October 20, 2022


Media has been filled with stories about “quiet quitting”.

These stories often have a tone of indignation: what is wrong with workers today?

If you aren’t familiar, quiet quitting refers to workers who stop making any extra effort. I believe employers who think this is outrageous are misunderstanding something fundamental.

The job of employees is to do their job. It’s leaders’ and managers’ responsibility to clearly define what those jobs are. The controversy over quiet quitting is a classic example of focusing on the inputs (effort) instead of the outputs that actually matter.

As a business owner, I love go-getters. It is a critical trait for many positions in my team. Employees who will work hard, hustle, and deliver results deserve promotions and bonuses.

But this is never going to describe everybody.

Instead of wishing that employees would go above and beyond, leaders should focus on specifically defining what success looks like. Hold employees accountable for their responsibilities – if they don’t do what is needed, that is a problem. Employees who competently do what is asked of them are doing their jobs, and that is just fine for many roles.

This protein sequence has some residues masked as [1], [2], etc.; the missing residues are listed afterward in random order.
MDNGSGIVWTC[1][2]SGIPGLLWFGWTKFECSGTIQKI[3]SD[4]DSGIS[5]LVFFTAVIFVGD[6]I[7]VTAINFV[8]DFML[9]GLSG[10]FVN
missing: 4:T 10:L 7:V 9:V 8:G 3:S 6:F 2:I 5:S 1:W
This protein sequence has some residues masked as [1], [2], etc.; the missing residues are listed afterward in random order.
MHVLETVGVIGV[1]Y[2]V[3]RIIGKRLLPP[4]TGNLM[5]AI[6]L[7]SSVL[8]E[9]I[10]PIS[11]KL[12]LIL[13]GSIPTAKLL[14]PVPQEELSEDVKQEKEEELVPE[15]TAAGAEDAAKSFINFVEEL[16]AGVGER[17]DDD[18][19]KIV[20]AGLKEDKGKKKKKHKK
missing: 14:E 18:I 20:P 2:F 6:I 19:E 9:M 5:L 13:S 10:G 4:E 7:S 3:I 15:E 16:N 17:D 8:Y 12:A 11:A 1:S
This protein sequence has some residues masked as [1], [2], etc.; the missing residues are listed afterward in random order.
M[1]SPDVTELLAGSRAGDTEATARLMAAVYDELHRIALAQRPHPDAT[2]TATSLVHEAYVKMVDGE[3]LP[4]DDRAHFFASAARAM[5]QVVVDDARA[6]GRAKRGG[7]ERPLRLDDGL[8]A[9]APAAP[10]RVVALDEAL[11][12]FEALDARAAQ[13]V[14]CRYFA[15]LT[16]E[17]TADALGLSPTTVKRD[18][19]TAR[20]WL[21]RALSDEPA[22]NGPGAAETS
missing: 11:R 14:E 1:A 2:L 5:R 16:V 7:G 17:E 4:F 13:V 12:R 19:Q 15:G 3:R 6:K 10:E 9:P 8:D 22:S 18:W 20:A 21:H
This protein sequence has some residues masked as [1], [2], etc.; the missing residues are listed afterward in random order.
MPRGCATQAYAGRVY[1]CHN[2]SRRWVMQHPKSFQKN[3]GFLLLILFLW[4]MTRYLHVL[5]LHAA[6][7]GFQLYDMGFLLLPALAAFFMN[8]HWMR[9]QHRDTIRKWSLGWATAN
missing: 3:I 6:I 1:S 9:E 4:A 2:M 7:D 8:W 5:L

Real value comes from focusing on what is important and executing, over time. Yes, it’s important to stay flexible and adapt to circumstances, but an organization’s overall goals and goalposts should not change often.

It’s easy to keep making new plans, chasing the next shiny thing, and adding tasks to workers’ to do lists. Keeping everybody busy, demanding extra effort, and starting new initiatives can give the appearance of adding value, but that is an illusion. These are management errors that are likely to lower productivity.

Confident business leaders will focus on developing a sound plan, with specific success criteria, and communicating it clearly to their team. With that in place, quiet quitting should not be the issue some are making it out to be.

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